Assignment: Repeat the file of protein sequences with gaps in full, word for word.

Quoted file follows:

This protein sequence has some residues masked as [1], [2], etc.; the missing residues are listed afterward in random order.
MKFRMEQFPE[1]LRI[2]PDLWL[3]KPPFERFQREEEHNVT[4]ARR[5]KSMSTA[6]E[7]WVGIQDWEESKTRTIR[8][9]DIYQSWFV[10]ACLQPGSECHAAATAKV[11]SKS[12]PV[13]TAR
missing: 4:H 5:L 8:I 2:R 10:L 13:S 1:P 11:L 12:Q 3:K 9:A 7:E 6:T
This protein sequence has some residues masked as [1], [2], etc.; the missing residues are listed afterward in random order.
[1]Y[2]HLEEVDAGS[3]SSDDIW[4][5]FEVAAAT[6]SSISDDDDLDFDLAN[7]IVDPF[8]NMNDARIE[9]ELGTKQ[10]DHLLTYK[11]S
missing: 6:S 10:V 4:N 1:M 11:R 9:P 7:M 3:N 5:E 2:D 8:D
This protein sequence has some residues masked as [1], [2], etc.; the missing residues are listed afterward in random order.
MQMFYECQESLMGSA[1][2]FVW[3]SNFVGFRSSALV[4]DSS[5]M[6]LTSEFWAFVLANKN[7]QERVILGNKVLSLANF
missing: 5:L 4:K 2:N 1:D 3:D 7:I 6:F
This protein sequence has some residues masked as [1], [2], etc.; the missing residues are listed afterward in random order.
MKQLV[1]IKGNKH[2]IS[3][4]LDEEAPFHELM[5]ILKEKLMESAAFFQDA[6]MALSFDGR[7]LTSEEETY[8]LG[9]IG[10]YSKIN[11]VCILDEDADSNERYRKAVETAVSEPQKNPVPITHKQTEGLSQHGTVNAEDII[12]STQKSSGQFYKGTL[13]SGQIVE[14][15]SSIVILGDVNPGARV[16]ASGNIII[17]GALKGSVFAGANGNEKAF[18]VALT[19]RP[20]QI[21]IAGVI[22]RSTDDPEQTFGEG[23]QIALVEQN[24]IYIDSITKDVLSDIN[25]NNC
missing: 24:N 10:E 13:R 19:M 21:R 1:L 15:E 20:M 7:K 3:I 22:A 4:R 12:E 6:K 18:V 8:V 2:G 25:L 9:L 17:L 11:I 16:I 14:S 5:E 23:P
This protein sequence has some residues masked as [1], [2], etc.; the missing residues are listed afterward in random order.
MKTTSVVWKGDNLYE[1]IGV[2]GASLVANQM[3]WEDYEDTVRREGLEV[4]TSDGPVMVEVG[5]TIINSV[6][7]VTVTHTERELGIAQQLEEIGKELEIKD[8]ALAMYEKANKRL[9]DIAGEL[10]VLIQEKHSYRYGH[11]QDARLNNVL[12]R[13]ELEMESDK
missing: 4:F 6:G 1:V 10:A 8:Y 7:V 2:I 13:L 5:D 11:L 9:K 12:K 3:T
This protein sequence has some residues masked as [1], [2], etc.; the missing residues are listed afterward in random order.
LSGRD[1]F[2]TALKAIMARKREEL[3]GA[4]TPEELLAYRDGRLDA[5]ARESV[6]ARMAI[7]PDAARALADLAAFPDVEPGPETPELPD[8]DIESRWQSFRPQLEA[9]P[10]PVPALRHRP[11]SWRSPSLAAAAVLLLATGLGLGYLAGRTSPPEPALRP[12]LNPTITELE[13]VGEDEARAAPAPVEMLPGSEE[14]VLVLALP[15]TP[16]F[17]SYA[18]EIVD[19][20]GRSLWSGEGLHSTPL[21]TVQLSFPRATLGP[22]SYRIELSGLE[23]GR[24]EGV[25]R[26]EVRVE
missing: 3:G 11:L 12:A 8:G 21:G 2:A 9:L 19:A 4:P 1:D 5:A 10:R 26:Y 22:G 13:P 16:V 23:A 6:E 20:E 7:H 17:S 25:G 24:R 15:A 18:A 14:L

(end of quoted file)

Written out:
This protein sequence has some residues masked as [1], [2], etc.; the missing residues are listed afterward in random order.
MKFRMEQFPE[1]LRI[2]PDLWL[3]KPPFERFQREEEHNVT[4]ARR[5]KSMSTA[6]E[7]WVGIQDWEESKTRTIR[8][9]DIYQSWFV[10]ACLQPGSECHAAATAKV[11]SKS[12]PV[13]TAR
missing: 4:H 5:L 8:I 2:R 10:L 13:S 1:P 11:L 12:Q 3:K 9:A 7:E 6:T
This protein sequence has some residues masked as [1], [2], etc.; the missing residues are listed afterward in random order.
[1]Y[2]HLEEVDAGS[3]SSDDIW[4][5]FEVAAAT[6]SSISDDDDLDFDLAN[7]IVDPF[8]NMNDARIE[9]ELGTKQ[10]DHLLTYK[11]S
missing: 6:S 10:V 4:N 1:M 11:R 9:P 7:M 3:N 5:E 2:D 8:D
This protein sequence has some residues masked as [1], [2], etc.; the missing residues are listed afterward in random order.
MQMFYECQESLMGSA[1][2]FVW[3]SNFVGFRSSALV[4]DSS[5]M[6]LTSEFWAFVLANKN[7]QERVILGNKVLSLANF
missing: 5:L 4:K 2:N 1:D 3:D 7:I 6:F
This protein sequence has some residues masked as [1], [2], etc.; the missing residues are listed afterward in random order.
MKQLV[1]IKGNKH[2]IS[3][4]LDEEAPFHELM[5]ILKEKLMESAAFFQDA[6]MALSFDGR[7]LTSEEETY[8]LG[9]IG[10]YSKIN[11]VCILDEDADSNERYRKAVETAVSEPQKNPVPITHKQTEGLSQHGTVNAEDII[12]STQKSSGQFYKGTL[13]SGQIVE[14][15]SSIVILGDVNPGARV[16]ASGNIII[17]GALKGSVFAGANGNEKAF[18]VALT[19]RP[20]QI[21]IAGVI[22]RSTDDPEQTFGEG[23]QIALVEQN[24]IYIDSITKDVLSDIN[25]NNC
missing: 24:N 10:E 13:R 19:M 21:R 1:L 15:E 20:M 7:K 3:I 22:A 4:R 12:E 6:K 18:V 8:V 2:G 25:L 9:L 17:L 11:I 16:I 14:S 5:E 23:P
This protein sequence has some residues masked as [1], [2], etc.; the missing residues are listed afterward in random order.
MKTTSVVWKGDNLYE[1]IGV[2]GASLVANQM[3]WEDYEDTVRREGLEV[4]TSDGPVMVEVG[5]TIINSV[6][7]VTVTHTERELGIAQQLEEIGKELEIKD[8]ALAMYEKANKRL[9]DIAGEL[10]VLIQEKHSYRYGH[11]QDARLNNVL[12]R[13]ELEMESDK
missing: 4:F 6:G 1:V 10:A 8:Y 7:V 2:I 13:L 5:D 11:L 9:K 12:K 3:T
This protein sequence has some residues masked as [1], [2], etc.; the missing residues are listed afterward in random order.
LSGRD[1]F[2]TALKAIMARKREEL[3]GA[4]TPEELLAYRDGRLDA[5]ARESV[6]ARMAI[7]PDAARALADLAAFPDVEPGPETPELPD[8]DIESRWQSFRPQLEA[9]P[10]PVPALRHRP[11]SWRSPSLAAAAVLLLATGLGLGYLAGRTSPPEPALRP[12]LNPTITELE[13]VGEDEARAAPAPVEMLPGSEE[14]VLVLALP[15]TP[16]F[17]SYA[18]EIVD[19][20]GRSLWSGEGLHSTPL[21]TVQLSFPRATLGP[22]SYRIELSGLE[23]GR[24]EGV[25]R[26]EVRVE
missing: 3:G 11:L 12:A 8:G 21:G 2:A 9:L 19:A 4:P 1:D 5:A 10:R 26:Y 22:G 13:P 16:V 23:A 6:E 20:E 7:H 17:S 25:G 24:R 15:A 18:A 14:L